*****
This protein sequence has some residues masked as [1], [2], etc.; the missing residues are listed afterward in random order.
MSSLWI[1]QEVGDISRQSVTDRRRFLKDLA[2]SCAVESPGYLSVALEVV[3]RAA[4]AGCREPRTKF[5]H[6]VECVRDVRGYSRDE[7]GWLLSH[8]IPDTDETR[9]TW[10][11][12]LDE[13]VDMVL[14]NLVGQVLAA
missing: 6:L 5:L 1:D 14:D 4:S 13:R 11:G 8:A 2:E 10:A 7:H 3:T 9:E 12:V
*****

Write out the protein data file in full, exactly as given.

This protein sequence has some residues masked as [1], [2], etc.; the missing residues are listed afterward in random order.
MSSLWI[1]QEVGDISRQSVTDRRRFLKDLA[2]SCAVESPGYLSVALEVV[3]RAA[4]AGCREPRTKF[5]H[6]VECVRDVRGYSRDE[7]GWLLSH[8]IPDTDETR[9]TW[10][11][12]LDE[13]VDMVL[14]NLVGQVLAA
missing: 6:L 5:L 1:D 14:D 4:S 13:R 11:G 8:A 2:E 10:A 7:H 3:T 9:E 12:V